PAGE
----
Intel has revealed a significant scaling back in its hardware offerings.
The company has announced it will stop making its Arduino 101 board as well as the Curie module, both of which offered low-cost computing solutions.
Anyone looking to get their hands on the Arduino 101 has until September 17 to order one, with Intel confirming it will fulfill orders through to December 17 this year. As for Curie, it will be available until January 17, next year, with fulfillments continuing until July 17, 2018.
Intel's latest 10-core, high-end desktop (HEDT) chip—the Core i9-7900X—costs £900/$1000. That's £500/$500 less than its predecessor, the i7-6950X. In previous years, such cost-cutting would have been regarded as generous. You might, at a stretch, even call it good value. But that was at a time when Intel's monopoly on the CPU market was as its strongest, before a resurgent AMD lay waste to the idea that a chip with more than four cores be reserved for those with the fattest wallets.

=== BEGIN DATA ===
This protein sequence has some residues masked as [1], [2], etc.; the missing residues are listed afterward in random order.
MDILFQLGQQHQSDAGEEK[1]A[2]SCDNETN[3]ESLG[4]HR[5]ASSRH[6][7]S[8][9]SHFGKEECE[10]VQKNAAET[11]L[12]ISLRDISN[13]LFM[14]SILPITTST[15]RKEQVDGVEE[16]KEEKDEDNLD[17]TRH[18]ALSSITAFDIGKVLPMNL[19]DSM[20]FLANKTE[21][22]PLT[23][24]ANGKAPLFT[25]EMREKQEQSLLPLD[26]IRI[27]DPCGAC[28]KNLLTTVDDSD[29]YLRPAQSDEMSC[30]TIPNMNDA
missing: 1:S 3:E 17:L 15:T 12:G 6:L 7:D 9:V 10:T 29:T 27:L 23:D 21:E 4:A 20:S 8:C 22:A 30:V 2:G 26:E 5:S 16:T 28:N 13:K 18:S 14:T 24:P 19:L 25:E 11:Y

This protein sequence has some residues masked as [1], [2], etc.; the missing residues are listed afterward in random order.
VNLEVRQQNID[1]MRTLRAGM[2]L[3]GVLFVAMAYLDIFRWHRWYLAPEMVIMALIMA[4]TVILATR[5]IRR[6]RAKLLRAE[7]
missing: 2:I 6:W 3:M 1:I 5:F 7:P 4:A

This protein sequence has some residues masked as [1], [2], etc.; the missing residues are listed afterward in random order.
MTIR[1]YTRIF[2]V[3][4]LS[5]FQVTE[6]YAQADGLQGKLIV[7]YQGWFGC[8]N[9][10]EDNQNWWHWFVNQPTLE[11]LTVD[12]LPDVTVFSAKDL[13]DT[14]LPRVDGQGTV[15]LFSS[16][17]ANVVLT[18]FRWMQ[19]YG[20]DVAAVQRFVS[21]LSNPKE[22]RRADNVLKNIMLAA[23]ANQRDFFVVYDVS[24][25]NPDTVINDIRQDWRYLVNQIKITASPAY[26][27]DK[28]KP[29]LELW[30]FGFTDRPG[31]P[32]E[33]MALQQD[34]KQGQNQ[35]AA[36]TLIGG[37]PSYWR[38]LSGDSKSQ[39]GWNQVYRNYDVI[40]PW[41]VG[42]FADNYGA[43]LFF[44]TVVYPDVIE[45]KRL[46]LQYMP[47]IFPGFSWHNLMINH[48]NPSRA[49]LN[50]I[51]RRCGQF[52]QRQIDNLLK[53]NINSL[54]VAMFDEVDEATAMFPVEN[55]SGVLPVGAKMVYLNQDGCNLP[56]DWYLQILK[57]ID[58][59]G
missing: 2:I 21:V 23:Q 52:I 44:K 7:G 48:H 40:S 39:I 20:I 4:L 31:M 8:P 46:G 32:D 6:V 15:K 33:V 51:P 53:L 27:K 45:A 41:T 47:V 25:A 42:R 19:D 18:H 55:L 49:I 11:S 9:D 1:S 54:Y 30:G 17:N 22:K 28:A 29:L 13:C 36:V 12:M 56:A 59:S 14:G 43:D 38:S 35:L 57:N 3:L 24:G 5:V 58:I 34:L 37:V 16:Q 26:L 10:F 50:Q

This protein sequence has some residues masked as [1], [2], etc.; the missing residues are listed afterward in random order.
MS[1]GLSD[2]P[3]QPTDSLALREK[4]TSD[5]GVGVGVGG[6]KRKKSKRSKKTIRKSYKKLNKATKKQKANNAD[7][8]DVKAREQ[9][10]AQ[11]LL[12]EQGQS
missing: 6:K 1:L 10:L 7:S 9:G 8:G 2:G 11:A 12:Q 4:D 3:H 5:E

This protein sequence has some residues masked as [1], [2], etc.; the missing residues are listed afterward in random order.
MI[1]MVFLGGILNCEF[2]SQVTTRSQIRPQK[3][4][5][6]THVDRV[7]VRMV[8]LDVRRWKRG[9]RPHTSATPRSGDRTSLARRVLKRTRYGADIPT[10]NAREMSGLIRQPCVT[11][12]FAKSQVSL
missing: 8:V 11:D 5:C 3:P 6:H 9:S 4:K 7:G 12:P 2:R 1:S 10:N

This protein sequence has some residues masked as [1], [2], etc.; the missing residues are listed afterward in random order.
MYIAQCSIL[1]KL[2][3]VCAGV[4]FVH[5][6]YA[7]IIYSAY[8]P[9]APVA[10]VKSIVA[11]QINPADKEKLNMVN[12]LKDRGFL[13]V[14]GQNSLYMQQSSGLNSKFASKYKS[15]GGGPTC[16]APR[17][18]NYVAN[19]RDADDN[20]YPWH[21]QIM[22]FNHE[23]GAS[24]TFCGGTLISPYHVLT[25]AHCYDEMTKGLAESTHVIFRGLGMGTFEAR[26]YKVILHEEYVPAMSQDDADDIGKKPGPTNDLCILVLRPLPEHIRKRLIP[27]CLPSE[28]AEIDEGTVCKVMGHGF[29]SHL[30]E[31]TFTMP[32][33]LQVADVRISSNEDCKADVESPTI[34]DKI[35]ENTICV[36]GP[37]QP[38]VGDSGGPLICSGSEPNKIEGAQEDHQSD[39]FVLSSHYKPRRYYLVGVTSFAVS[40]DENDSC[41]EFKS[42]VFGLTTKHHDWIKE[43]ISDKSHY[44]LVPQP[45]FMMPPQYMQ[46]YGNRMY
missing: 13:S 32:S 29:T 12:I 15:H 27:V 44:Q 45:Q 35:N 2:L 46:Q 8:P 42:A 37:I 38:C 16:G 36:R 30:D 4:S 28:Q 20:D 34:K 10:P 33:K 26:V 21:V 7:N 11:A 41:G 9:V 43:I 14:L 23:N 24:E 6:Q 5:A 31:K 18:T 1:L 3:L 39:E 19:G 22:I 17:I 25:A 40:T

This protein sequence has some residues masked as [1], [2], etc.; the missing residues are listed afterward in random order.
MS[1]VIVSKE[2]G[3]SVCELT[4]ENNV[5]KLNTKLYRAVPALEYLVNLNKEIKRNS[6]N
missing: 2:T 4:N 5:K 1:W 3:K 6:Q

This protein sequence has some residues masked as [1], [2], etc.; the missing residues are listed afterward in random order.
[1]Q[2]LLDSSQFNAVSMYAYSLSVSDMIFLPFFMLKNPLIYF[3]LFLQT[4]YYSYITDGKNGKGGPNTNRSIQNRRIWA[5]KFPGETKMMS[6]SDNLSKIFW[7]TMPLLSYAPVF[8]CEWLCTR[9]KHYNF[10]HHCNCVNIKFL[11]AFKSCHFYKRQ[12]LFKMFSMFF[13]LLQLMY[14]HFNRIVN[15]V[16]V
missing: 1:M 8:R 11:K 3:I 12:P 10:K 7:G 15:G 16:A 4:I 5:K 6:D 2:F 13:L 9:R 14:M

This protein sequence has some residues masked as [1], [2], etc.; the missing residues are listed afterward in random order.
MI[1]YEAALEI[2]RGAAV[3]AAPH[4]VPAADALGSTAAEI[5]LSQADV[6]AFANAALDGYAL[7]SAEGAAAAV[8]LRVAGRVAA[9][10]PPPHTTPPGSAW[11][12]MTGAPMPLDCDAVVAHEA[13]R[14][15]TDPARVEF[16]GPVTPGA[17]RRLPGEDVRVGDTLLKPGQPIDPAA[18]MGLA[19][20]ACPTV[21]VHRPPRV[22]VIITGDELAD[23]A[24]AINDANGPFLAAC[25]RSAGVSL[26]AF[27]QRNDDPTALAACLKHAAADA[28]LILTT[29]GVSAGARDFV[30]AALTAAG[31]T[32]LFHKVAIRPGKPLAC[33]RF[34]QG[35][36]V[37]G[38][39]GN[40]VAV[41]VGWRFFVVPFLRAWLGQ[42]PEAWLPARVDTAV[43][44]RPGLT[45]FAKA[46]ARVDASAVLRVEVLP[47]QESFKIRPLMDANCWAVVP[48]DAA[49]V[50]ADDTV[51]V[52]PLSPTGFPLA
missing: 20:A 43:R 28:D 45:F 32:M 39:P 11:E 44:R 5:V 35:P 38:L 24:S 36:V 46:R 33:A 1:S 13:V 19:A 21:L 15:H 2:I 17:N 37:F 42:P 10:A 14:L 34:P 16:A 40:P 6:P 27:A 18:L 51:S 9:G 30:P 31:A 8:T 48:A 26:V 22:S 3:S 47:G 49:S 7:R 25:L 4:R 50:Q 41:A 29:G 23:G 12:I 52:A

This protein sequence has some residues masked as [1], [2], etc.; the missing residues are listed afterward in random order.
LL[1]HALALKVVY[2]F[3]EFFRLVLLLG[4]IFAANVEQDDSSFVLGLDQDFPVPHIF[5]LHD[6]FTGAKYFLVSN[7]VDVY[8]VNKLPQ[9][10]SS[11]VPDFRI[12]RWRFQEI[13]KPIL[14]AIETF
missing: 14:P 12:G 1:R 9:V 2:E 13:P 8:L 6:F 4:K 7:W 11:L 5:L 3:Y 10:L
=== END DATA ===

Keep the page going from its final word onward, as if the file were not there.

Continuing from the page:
Apple is working on new desktop Macs, including a ground-up redesign of the tiny-but-controversial 2013 Mac Pro. We’re also due for some new iMacs, which Apple says will include some features that will make less-demanding pro users happy.
Apple Watch is probably the best smartwatch on the market, because, well, it doesn't have much competition. Microsoft's Band is dead, and Android Wear devices are largely ho-hum. With that said, it only works with iPhone, making it a non-starter for most consumers. After all, the majority of smartphone users have Android devices.
One of the popular and persistent rumors for 2017’s iPhone is that it will be doing away with the iconic home button, which also begs the question of where will the fingerprint sensor go? Some have suggested that Apple could ditch Touch ID in favor of facial recognition, while others suggest an ultrasonic fingerprint scanner.